Poem or short story from a website:

    Collins, Billy. "More than a Woman." Poetry Magazine. Poetry Foundation. February 2002. Web. 5 Dec. 2011. <http://www.poetryfoundation.org/poetrymagazine/browse/179/5#20605580>.

    Nesbit, Edith. "Marching Song." Ballads and Lyrics of Socialism. London, 1908. Victorian Women Writers Project. Ed. Perry Willett. Indiana University, May 2000. Web. 26 June 2007. <http://www.indiana.edu/~letrs/vwwp/nesbit/ballsoc.html#p9>.

    Photograph or other image from a website:

    "Alcatraz_island.jpg." PRBO Conservation Science. 2011. Web. 5 Dec. 2011. <http://www.prbo.org/cms/images/marine/Alcatraz/Alcatraz_island.jpg>. 

      

    Digital files

    Digital files are any documents, images or other media that exist in digital form, independent of a Web site.

    Citation description:

    Begin with information required for the source (such as a photograph, a report, a sound recording, or a radio program), following the guidelines for the specific source. Then for the medium, indicate the type of file: “JPEG file,” “PDF file,” “MP3 file,” and so on.

    Citation examples:

    Hine, Lewis W. Girl in Cherryville Mill. 1908. Prints and Photographs Div., Lib. of Cong. JPG file.

    “Scenes from a Recession.” This American Life. Narr. Ira Glass. NPR, 30 Mar. 2009. MP3 file.

    National Institute of Mental Health. What Rescue Workers Can Do. Washington: US Dept. of Health and Human Services, 2006. PDF file.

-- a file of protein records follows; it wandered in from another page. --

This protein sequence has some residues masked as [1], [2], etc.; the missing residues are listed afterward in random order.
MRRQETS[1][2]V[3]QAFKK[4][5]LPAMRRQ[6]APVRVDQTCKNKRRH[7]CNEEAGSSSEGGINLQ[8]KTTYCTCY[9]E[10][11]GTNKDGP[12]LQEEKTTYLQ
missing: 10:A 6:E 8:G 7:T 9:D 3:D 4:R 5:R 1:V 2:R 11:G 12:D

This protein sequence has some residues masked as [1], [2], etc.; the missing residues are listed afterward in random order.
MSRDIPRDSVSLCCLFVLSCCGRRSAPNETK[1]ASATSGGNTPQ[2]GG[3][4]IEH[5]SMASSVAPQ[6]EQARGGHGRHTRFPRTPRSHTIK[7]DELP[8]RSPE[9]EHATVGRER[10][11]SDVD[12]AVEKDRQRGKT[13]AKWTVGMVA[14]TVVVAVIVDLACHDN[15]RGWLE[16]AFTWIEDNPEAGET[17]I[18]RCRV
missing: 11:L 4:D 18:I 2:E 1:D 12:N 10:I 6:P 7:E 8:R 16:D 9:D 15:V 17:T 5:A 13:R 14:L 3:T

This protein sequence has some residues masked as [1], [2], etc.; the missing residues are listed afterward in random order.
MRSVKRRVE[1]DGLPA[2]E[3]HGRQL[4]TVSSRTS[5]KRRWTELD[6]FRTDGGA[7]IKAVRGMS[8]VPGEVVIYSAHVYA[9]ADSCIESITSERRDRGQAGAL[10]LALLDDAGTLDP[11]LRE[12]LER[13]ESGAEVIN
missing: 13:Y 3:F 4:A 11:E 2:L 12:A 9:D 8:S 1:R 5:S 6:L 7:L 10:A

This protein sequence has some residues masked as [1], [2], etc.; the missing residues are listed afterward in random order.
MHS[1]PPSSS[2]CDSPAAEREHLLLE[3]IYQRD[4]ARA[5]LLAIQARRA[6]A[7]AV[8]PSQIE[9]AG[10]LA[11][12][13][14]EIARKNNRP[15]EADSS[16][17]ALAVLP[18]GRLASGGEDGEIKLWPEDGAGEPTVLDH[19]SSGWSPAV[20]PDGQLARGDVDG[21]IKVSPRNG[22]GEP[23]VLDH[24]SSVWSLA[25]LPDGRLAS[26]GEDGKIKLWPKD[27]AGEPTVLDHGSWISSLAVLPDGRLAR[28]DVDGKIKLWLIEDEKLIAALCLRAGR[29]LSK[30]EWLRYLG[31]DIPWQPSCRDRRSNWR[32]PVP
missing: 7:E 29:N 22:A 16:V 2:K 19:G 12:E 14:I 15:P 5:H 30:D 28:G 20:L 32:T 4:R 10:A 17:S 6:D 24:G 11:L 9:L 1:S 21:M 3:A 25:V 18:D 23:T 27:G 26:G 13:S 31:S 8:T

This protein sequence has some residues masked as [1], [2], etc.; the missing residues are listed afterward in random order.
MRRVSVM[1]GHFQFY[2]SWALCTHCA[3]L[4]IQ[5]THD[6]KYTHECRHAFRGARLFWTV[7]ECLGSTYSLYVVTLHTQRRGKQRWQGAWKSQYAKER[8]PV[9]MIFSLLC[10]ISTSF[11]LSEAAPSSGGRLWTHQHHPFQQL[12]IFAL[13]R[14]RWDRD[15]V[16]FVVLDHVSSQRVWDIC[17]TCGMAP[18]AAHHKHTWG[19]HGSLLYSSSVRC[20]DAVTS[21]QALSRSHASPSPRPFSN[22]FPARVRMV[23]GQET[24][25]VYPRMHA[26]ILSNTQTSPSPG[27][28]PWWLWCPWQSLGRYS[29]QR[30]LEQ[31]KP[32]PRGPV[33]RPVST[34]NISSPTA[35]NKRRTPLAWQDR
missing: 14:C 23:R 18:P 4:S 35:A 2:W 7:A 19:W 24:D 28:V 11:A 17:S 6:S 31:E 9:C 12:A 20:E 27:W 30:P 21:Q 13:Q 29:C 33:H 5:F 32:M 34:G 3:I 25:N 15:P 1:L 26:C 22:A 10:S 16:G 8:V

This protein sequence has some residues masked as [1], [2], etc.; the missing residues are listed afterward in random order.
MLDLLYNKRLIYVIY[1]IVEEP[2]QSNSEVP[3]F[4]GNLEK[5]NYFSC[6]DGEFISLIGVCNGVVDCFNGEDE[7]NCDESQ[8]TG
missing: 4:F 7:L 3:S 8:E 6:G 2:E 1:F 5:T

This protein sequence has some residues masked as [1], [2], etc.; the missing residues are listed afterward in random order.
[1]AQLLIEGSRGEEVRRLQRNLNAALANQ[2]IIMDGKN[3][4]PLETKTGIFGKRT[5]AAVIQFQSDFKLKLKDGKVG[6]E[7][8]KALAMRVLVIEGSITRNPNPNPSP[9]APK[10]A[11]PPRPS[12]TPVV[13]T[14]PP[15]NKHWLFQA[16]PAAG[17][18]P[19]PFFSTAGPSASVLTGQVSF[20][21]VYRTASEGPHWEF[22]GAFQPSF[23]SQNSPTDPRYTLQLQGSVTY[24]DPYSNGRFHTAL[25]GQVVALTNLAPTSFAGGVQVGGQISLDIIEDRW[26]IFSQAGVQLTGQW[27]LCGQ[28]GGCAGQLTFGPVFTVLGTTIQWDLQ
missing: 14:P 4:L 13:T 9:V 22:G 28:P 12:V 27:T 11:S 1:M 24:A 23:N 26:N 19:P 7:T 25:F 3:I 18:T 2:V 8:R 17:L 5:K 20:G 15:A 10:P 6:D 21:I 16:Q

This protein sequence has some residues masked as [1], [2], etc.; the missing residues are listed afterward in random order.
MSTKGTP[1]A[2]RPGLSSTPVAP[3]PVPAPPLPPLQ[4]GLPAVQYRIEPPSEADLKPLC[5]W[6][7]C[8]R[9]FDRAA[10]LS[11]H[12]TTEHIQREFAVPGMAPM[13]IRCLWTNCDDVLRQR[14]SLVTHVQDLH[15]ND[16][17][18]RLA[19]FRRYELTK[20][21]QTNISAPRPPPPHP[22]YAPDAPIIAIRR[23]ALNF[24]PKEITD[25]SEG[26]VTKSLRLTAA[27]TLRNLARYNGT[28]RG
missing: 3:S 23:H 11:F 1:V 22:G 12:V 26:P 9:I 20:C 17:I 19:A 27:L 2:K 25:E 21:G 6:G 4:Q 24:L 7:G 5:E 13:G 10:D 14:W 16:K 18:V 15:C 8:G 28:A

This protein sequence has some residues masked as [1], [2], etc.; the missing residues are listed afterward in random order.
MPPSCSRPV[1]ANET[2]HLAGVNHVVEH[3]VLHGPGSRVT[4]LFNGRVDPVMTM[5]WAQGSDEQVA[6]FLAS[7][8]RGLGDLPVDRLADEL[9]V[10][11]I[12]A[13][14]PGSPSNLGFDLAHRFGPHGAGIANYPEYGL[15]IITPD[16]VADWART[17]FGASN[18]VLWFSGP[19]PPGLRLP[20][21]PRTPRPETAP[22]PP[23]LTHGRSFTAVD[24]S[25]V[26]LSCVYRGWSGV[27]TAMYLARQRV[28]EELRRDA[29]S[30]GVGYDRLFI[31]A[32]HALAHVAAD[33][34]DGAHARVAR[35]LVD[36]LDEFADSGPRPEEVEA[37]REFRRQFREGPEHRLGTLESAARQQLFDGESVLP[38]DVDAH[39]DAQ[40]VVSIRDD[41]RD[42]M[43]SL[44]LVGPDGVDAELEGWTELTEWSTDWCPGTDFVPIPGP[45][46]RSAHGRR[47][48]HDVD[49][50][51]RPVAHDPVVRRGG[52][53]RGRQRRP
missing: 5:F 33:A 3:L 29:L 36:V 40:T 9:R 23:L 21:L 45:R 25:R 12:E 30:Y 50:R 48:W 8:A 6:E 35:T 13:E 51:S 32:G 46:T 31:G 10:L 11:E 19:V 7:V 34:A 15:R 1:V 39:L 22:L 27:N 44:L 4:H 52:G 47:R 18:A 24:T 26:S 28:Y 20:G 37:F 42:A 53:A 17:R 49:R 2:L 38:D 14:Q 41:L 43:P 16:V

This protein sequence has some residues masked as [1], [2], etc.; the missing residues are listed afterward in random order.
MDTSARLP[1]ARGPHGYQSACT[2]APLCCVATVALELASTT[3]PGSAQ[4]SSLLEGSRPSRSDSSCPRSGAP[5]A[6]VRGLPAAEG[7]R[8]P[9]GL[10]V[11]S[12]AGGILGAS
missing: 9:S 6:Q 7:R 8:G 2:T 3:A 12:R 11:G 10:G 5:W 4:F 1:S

E-Mail Messages

    Citation description: 

    Author of email. "Subject line of email." Email to (name of receiver). Date of email. 

    Citation example

    Librot, Janet. "How to Cite Information." E-mail to Josh Stuyvesant. 24 Nov. 2009.

    Citation Format for Audio/Video/Media

    Film or Video Recording

    Citation description:

    Title. Dir. Director’s First Name Last Name. Optionally you may add narr. (narrated by), perf. (performers), prod. (produced by), writ. (written by). Original release date, if relevant. Distributor, Year of current release. Medium.

    Citation examples:

    Bioterror. Dir. Kirk Wolfinger. Prod. and Writer, Matthew Collins. WGBH Education Foundation, 2002. Videocassette.

    Manufacturing Consent: Noam Chomsky and the Media. Dir. and Prod. Mark Achbar and Peter Wintonick. 1992. Zeitgeist Films, 2002. DVD.

    The Tuxedo. Dir. Kevin Donovan. Prod. John H. Williams, and Adam Schroeder. Perf. Jackie Chan and Jennifer Love Hewitt. DreamWorks, 2002. Film.

    Television or Radio Program

    Citation description:Title of specific program. Author, Director or Narrator. Title of Series. Producing company. Network. Broadcasting station (if from local station rather than directly from a network). Date of broadcast. Medium of reception (e.g., Radio , Television ).

    Citation example:

    "Cuba and Cocaine." Narr. Bill Moyers. Frontline . Documentary Consortium. PBS. WTVS, Miami. 18 Jan. 2002. Television.

    Sound Recording

    Citation description: